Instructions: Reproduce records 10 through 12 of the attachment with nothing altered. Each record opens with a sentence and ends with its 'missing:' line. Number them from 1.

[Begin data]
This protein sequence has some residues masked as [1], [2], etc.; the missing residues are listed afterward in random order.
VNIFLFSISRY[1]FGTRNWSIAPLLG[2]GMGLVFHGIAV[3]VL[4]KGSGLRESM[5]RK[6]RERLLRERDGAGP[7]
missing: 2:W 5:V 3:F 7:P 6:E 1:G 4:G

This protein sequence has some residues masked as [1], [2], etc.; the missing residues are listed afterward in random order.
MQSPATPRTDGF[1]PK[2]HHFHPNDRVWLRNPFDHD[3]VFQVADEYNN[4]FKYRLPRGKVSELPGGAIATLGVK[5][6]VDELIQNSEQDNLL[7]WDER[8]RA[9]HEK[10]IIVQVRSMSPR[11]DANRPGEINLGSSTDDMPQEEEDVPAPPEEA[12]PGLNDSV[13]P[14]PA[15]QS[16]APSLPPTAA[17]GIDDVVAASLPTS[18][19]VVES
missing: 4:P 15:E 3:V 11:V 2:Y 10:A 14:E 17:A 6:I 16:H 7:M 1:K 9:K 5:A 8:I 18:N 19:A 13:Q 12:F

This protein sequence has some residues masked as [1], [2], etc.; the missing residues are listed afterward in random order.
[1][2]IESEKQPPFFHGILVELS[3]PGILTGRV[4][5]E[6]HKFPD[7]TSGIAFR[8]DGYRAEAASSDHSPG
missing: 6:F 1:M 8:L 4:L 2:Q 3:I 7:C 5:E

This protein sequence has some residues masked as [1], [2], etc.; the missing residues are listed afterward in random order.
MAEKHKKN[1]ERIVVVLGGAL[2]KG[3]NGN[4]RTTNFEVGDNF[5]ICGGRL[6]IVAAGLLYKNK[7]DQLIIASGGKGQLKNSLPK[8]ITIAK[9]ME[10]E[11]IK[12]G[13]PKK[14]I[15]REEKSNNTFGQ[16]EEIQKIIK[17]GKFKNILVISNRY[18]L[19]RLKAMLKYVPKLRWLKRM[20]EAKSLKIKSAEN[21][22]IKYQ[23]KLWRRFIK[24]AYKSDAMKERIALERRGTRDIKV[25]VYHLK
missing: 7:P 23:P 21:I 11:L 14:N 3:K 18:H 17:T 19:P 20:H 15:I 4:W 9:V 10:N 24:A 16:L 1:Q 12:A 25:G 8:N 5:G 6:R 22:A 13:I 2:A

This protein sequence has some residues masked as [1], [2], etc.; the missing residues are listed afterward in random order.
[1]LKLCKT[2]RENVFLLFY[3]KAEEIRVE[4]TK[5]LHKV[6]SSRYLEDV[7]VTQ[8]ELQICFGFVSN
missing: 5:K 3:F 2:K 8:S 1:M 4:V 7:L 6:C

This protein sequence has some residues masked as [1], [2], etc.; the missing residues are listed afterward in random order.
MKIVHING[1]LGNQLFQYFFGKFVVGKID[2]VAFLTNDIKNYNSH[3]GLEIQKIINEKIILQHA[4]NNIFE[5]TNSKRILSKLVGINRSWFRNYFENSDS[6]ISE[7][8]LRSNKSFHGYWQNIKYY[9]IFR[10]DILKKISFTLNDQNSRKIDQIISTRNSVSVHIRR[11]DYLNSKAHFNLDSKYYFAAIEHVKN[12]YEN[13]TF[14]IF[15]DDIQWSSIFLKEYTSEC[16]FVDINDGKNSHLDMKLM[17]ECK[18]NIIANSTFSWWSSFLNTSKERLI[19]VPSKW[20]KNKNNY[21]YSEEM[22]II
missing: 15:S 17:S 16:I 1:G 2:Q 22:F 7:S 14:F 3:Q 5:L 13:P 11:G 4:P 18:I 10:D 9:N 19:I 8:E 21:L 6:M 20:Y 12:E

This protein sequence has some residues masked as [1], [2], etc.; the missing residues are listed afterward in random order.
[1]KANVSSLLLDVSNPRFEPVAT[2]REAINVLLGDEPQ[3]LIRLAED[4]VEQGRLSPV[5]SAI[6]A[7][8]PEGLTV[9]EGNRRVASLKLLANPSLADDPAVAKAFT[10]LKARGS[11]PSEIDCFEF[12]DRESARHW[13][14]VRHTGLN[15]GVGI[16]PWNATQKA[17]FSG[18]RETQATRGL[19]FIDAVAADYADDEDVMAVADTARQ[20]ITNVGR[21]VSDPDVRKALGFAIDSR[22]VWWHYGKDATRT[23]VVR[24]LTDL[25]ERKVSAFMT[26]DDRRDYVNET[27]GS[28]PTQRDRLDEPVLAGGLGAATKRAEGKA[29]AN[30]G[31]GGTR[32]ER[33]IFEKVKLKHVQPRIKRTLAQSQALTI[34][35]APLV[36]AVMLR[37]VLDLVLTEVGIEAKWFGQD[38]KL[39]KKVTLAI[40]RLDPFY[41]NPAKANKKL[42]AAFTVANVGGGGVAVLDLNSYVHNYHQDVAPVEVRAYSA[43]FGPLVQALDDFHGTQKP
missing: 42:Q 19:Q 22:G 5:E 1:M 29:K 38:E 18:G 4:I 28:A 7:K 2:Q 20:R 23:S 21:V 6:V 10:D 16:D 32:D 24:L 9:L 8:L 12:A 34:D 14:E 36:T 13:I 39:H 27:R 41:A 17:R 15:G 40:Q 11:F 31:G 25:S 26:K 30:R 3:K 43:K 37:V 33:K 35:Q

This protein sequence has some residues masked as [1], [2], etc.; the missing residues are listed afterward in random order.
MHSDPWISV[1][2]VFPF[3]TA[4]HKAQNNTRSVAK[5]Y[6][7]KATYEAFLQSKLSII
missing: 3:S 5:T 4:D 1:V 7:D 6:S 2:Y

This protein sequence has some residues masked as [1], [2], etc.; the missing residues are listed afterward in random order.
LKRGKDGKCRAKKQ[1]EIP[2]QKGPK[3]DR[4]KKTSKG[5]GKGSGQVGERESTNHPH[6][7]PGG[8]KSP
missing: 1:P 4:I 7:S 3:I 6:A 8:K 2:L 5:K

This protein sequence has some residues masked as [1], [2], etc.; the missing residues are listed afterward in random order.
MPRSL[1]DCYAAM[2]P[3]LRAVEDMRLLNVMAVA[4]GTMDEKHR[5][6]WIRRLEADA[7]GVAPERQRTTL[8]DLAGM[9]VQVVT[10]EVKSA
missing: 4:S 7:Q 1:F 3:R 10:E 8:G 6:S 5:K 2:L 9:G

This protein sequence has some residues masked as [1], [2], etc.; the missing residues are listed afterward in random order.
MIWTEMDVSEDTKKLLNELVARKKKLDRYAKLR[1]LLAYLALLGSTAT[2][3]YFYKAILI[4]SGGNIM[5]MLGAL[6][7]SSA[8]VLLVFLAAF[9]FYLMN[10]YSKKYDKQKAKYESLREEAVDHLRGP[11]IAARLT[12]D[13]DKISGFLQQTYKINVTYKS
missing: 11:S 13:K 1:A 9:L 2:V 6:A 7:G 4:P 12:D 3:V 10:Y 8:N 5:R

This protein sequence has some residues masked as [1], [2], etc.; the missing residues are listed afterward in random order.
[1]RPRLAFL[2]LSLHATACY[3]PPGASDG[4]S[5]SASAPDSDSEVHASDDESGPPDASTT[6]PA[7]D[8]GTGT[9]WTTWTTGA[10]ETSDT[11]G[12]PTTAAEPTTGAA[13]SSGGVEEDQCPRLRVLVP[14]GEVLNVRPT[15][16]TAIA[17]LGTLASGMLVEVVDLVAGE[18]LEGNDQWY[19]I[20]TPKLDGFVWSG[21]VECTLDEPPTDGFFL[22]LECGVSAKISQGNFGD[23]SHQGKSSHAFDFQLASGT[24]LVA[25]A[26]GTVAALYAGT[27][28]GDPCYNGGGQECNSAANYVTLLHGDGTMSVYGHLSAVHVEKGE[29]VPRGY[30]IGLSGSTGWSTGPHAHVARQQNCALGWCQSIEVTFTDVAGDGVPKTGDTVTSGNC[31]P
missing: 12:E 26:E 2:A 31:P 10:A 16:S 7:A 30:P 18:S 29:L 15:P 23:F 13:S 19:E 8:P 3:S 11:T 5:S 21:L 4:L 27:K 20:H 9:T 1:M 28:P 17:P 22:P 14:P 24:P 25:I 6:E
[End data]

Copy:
This protein sequence has some residues masked as [1], [2], etc.; the missing residues are listed afterward in random order.
MPRSL[1]DCYAAM[2]P[3]LRAVEDMRLLNVMAVA[4]GTMDEKHR[5][6]WIRRLEADA[7]GVAPERQRTTL[8]DLAGM[9]VQVVT[10]EVKSA
missing: 4:S 7:Q 1:F 3:R 10:E 8:G 6:S 5:K 2:L 9:G

This protein sequence has some residues masked as [1], [2], etc.; the missing residues are listed afterward in random order.
MIWTEMDVSEDTKKLLNELVARKKKLDRYAKLR[1]LLAYLALLGSTAT[2][3]YFYKAILI[4]SGGNIM[5]MLGAL[6][7]SSA[8]VLLVFLAAF[9]FYLMN[10]YSKKYDKQKAKYESLREEAVDHLRGP[11]IAARLT[12]D[13]DKISGFLQQTYKINVTYKS
missing: 11:S 13:K 1:A 9:L 2:V 6:A 7:G 4:P 12:D 3:V 10:Y 8:N 5:R

This protein sequence has some residues masked as [1], [2], etc.; the missing residues are listed afterward in random order.
[1]RPRLAFL[2]LSLHATACY[3]PPGASDG[4]S[5]SASAPDSDSEVHASDDESGPPDASTT[6]PA[7]D[8]GTGT[9]WTTWTTGA[10]ETSDT[11]G[12]PTTAAEPTTGAA[13]SSGGVEEDQCPRLRVLVP[14]GEVLNVRPT[15][16]TAIA[17]LGTLASGMLVEVVDLVAGE[18]LEGNDQWY[19]I[20]TPKLDGFVWSG[21]VECTLDEPPTDGFFL[22]LECGVSAKISQGNFGD[23]SHQGKSSHAFDFQLASGT[24]LVA[25]A[26]GTVAALYAGT[27][28]GDPCYNGGGQECNSAANYVTLLHGDGTMSVYGHLSAVHVEKGE[29]VPRGY[30]IGLSGSTGWSTGPHAHVARQQNCALGWCQSIEVTFTDVAGDGVPKTGDTVTSGNC[31]P
missing: 12:E 26:E 2:A 31:P 10:A 16:S 7:A 30:P 18:S 29:L 15:P 23:F 13:S 19:E 8:P 3:S 11:T 5:S 21:L 4:L 27:K 20:H 9:T 1:M 28:P 17:P 22:P 14:P 24:P 25:I 6:E